• In order to account for nonlinearities in the output transducer, which preferably is a receiver, the sound enrichment system in one embodiment further comprises a transducer response equalization filter that may be provided in the signal path of the noise signal between the noise generator and the output transducer.
  • In a preferred embodiment of the sound enrichment system, the modulations of the spectral characteristics of the noise signal enable the frequency range of the noise signal to be adjusted, for example by adjusting suitably chosen stopband and/or passband frequencies of the spectral shaping filter. For example, the frequency range may even be individually adjustable (for example by a fitter), possibly to exclude the frequency range of the perceived tinnitus of a tinnitus sufferer. Alternatively, the frequency range of the noise signal may be adjusted to a certain suitably chosen default range, whereby the desired habituation may be achieved. In an embodiment, modulation of selected spectral characteristics of the noise signal comprises a frequency shift of at least one or more parts of the noise signal generated by the noise generator. For instance, a narrow noise signal may be frequency shifted such that the resulting modulated noise signal cover a desired frequency range.
  • In one embodiment of the sound enrichment system, the frequency range of the noise signal is individually adapted to comprise frequencies substantially lower than the frequency of the perceived tinnitus. This way habituation of the perceived tinnitus may be achieved, since many users will subconsciously focus on the more pleasant randomly or pseudo-randomly generated low frequency noise signal, and in the course of time adapt their brains to ignore the perceived tinnitus altogether. As such sound enrichment is significantly different from masking, since masking is achieved by drowning the perceived tinnitus by a competing signal that is sensed by the sensi-neural cells of a user's ear. Sound enrichment may bring about an effect on a much higher level in a user's auditory system, which will enable him or her to at least in part ignore the perceived tinnitus.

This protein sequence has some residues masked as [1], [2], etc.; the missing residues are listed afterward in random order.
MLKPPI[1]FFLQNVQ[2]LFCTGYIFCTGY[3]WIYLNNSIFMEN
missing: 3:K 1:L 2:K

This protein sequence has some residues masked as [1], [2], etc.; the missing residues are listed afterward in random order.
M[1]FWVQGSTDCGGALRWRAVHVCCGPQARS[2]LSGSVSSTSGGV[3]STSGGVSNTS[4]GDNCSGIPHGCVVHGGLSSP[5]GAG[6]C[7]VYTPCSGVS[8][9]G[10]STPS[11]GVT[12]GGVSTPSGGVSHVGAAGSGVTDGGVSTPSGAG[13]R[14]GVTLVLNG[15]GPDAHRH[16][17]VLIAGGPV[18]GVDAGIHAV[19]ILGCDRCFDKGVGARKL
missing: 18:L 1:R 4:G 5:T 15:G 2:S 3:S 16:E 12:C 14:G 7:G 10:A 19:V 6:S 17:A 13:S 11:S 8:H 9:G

• Since many persons that suffer from tinnitus also suffer from a hearing loss, the sound enrichment system according to a preferred embodiment forms part of a hearing aid. Hereby, the hearing aid may be able to account for both the hearing loss of a user as well as providing relief for a user's perceived tinnitus. In this embodiment, the output transducer of the hearing aid is the same as the output transducer of the sound enrichment system.
  • A hearing aid may comprise a sound enrichment system according to some embodiments. In a preferred embodiment, the hearing aid comprises: A microphone for the provision of an input signal, a signal processor for processing of the input signal into an output signal, including (preferably frequency dependent) amplification of the input signal for compensation of a hearing loss of a wearer of the hearing aid, and a receiver for the conversion of the output signal into an output sound signal to be presented to the user of the hearing aid, wherein the hearing aid further comprises a noise generator for the provision of a noise signal having a certain average signal level and means for adding the noise signal to the output signal of the signal processor. Further, the hearing aid may comprise at least one signal modulator for random or pseudo-random modulation of the noise signal and means for adding the modulated noise signal to the output signal of the signal processor.
  • The hearing aid may be a behind-the-ear (BTE), in-the-ear (ITE), completely-in-the-canal (CIC), receiver-in-the-ear (RIE) or otherwise mounted hearing aid.